Tuesday, December 24, 2013

On Advice to Revolutionaries

A lot of advice is given day and night over all the television channels as to how we must ally ourselves with the military and move forward because of the Muslim Brotherhood threat. I’ve read a lot of it that sounds great from a literary perspective, talking about deals to be made and compromises that we should do. Most of the advice is given to everyone other than the police, the military  and the government.

I think such advice really patronizes those fighting for our cause. The problem is that the words sound good, but they mean nothing to those on the ground. It addresses none of our real concerns, it provides no way out. If advice is talking about building a real democracy then we all agree to it, but such advice ends up addressing the wrong party. The revolutionaries aren't running the country, they're just monitoring its progress. 

While we all agree we want to build a democracy, some of us on the ground are worried about 'How'. How can you deal with a regime that offers revolutionaries positions in government and then offers them rape and death threats if they don't accept? How do you ally yourself with a military that is overreaching for more power and does not want to compromise any of its interests for the sake of the country? How do you address unjust laws passed that give police the power to select your next parliament and to keep you in jail? How do you address a protest law combined with a constitution that can get you tried in a military court for protesting.  (Yes, you can get tried in a military court for protesting because CSF troops are not police, they're military conscripts and the police usually fabricates charges against protesters).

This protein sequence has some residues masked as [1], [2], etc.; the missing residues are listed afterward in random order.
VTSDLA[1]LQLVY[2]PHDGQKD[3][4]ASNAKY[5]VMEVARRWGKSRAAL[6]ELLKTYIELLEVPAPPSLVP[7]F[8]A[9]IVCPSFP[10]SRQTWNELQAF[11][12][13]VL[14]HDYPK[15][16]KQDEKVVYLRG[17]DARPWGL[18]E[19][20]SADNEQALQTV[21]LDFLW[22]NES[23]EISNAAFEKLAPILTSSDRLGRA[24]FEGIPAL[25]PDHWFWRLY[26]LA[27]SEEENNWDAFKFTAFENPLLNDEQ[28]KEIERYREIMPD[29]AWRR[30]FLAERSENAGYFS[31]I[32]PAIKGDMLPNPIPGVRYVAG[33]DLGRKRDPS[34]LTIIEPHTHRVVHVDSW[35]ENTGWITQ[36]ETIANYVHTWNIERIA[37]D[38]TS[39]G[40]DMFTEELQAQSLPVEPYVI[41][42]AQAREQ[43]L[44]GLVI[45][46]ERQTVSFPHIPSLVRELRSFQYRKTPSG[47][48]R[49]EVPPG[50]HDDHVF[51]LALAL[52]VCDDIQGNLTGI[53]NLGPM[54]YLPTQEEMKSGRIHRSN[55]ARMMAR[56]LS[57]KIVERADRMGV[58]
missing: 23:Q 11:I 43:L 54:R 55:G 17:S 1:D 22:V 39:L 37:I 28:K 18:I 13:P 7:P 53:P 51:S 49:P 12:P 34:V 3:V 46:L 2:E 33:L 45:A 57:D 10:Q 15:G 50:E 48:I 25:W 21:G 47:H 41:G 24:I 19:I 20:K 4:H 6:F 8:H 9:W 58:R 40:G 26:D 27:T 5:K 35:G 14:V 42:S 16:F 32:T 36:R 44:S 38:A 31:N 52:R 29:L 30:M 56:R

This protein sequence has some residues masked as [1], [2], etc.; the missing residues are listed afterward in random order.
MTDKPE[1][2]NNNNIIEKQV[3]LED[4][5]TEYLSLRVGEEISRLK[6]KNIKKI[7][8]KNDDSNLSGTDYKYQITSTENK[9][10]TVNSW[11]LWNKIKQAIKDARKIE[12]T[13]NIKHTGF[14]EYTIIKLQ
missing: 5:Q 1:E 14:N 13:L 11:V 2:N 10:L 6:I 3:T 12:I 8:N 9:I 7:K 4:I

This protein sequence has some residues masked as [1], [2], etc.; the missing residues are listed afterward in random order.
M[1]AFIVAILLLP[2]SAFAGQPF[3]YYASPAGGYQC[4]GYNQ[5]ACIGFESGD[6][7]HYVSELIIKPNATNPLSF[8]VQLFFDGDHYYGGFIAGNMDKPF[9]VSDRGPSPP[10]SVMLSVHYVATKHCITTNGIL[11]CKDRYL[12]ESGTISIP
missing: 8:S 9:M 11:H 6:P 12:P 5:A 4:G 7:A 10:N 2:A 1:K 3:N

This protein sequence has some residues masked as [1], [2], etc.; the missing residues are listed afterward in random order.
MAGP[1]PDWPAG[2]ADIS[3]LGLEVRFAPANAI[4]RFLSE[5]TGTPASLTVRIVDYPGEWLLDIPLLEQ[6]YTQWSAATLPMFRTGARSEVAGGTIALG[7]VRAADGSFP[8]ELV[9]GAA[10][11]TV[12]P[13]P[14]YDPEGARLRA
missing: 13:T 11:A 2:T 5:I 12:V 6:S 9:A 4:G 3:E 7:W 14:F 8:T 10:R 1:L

These are just a few simple examples, the rabbit hole goes deeper. So until there is solid advice that answers the real concerns and the how of the matter, I would advise the advisors not to give us advice that doesn't really give us much to do. If only it were that simple, if only it were that possible. In case they write away, they put out a disclaimer that this is just literature. 

On the other hand and to be fair, there is a problem with revolutionaries too. They do have valid reasons for opposing the roadmap, the constitution and the protest law. They do have valid reasons for going out to protest and rejecting the unsound advice. But they do not articulate their ideas and their reasoning well enough. A few go out in protest and say ‘Down with military rule’, with this chant not being representative because the military now rules through proxy, and the chant alienates more than charges. To counteract this, some say ‘Down with MB guide’s rule’, another nonsensical chant because he isn’t ruling. 

In a sense, both Rabaa and June 30 are the flip side of the same coin that undermines January 25. The trouble is that revolutionaries aren’t working on patiently counteracting the silly flawed arguments put forward by Rabaa and June 30 supporters turning as populist as their counterparts. In order to move forward, we must address the nonsensical notions of our advisors and our opponents by patiently coagulating our rhetoric so that it’s more cohesive and comprehensible and irrevocable. Until then we must, side-by-side, call the oppressors out on their oppression, call the liars out on their lies.

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